To be held at SAM 's Sculpture Park Pavilion (corner of Broad & Western), 7 p.m., the meeting will have consultant Lesley Bain, Framework, and others discuss the feasibility findings thus far and garner neighborhood feedback.
Also attending will be the local politicians, such as State Rep. Reuven Carlyle and others, as well as port officials.
FAP86 (Friends of Art on Pier 86) will have refreshments available and discounted parking has been provided onsite by Republic Parking for $3.00.
We sadly report that after battling leukemia John Coney, long-time community activist and FAP 86 Steering Committee member, died on August 7. We will greatly miss John, one of the originators of the Uptown Alliance, the prime pusher for the Thomas Street Overpass into Myrtle Edwards Park, and numerous other Queen Anne endeavors.
We will be sharing information on the project at the following upcoming Farmer's Markets:
Magnolia at the shopping center on McGraw Street
Saturdays July 4, July 18 and August 8 (10 a.m. -2 p.m.)
Queen Anne on West Crockett Street & Queen Anne Ave.N.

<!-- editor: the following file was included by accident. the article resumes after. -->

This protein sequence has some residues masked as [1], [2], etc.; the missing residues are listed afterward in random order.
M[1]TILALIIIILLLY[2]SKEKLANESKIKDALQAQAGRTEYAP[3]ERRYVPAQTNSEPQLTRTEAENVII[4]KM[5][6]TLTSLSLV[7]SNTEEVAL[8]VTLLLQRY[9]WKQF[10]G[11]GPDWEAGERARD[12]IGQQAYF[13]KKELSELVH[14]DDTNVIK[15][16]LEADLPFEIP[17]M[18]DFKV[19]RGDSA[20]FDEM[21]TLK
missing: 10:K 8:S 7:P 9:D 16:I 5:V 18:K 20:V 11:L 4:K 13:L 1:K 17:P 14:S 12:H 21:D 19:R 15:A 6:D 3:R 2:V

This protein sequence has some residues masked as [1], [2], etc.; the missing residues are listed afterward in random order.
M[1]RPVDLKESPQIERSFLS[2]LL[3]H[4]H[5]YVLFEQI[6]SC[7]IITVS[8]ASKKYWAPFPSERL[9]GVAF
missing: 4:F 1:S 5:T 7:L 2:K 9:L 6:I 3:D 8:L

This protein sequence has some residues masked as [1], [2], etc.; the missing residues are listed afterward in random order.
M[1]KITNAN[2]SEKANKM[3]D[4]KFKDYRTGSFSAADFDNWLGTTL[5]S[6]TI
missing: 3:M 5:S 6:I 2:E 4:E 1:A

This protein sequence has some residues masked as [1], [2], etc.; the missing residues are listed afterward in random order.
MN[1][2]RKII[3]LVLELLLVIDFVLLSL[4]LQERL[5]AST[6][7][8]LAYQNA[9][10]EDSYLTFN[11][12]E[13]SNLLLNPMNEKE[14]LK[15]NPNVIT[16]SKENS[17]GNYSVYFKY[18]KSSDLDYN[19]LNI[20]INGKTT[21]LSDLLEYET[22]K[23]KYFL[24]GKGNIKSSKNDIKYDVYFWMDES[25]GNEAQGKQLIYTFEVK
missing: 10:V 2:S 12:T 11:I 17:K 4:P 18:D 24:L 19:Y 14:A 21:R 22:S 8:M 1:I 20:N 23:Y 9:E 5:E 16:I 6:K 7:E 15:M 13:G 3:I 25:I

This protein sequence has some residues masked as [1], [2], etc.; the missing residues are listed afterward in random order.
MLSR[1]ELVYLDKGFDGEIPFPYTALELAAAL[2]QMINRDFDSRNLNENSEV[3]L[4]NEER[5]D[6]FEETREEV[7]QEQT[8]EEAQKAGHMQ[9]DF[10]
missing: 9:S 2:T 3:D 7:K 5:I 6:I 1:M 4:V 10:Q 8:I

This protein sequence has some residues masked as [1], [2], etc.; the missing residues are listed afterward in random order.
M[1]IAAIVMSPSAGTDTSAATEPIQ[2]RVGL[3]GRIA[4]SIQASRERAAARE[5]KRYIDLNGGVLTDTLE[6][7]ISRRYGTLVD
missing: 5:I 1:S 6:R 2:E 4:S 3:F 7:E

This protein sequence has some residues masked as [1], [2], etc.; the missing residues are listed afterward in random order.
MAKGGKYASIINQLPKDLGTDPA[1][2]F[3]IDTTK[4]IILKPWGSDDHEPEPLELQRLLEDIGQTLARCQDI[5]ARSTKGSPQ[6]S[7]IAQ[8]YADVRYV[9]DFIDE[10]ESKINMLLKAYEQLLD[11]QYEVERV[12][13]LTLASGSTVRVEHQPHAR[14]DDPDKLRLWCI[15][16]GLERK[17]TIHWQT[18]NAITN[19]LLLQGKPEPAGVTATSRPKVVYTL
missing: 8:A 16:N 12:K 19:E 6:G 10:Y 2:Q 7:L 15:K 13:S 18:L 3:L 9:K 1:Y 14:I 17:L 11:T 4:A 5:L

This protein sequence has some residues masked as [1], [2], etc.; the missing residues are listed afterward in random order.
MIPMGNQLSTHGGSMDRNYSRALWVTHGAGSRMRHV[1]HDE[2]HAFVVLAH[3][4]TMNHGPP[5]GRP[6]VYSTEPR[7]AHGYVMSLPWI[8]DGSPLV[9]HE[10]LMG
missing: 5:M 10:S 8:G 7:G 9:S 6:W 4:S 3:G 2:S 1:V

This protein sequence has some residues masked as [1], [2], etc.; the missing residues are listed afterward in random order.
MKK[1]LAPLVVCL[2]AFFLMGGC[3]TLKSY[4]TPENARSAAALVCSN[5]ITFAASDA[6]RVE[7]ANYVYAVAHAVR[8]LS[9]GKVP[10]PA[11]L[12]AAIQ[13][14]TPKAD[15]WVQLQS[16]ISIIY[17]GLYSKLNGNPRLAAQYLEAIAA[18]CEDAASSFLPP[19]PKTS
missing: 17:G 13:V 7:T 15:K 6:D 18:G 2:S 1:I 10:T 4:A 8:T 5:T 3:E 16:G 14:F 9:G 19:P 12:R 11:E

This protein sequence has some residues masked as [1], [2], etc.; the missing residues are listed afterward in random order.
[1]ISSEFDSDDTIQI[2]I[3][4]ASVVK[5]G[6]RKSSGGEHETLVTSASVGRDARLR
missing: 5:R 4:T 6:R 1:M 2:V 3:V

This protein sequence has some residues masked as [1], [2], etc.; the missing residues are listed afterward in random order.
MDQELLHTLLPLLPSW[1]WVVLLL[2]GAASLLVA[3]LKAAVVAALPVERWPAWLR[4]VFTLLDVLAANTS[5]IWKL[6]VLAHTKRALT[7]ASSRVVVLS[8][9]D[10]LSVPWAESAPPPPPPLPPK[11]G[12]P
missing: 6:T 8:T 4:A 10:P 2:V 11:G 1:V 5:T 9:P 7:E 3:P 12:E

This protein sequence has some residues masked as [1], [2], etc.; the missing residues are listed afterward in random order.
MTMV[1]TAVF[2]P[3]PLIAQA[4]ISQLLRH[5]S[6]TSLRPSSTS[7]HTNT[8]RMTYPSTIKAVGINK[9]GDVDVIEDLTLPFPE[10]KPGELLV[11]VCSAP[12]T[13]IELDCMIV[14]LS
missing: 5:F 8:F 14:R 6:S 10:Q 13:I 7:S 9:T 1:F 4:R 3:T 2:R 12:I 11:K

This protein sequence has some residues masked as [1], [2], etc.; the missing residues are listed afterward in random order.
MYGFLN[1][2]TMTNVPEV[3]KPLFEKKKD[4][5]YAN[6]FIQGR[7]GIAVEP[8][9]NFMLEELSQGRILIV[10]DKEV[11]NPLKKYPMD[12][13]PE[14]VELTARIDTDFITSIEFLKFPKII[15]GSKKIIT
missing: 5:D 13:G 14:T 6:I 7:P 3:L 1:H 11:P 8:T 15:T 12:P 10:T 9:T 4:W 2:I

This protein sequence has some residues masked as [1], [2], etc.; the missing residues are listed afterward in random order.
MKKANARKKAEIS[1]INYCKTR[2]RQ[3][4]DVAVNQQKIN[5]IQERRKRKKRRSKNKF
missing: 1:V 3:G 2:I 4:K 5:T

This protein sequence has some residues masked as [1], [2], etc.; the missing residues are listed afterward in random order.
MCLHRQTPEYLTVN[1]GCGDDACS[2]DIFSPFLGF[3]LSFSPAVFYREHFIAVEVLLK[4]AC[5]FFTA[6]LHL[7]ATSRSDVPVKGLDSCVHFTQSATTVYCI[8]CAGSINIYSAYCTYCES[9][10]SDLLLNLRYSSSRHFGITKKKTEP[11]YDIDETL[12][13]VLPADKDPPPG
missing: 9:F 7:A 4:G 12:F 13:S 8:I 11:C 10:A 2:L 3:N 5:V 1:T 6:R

Thursday July 23 (3:30 - 7:30 p.m.)
A team headed by Framework Cultural Placemaking has been selected to undertake the feasibility study. In addition to Framework led by Lesley Bain), the other members of the consulting team are Velocity Made Good (Perri Lynch Howard), Grid Engineering (Paul Diedrich) and Johnson Architecture and Planning (Steve Johnson). This team was selected because of their deep experience with public art projects, knowledge of the waterfront location and the adjacent businesses and property owners, and excellent contacts in the community that will help them "Hit the ground running."
We have reached the deadline of our RFQ process and will begin interviewing candidates for the feasibility study in the coming weeks. Thank you to all that applied.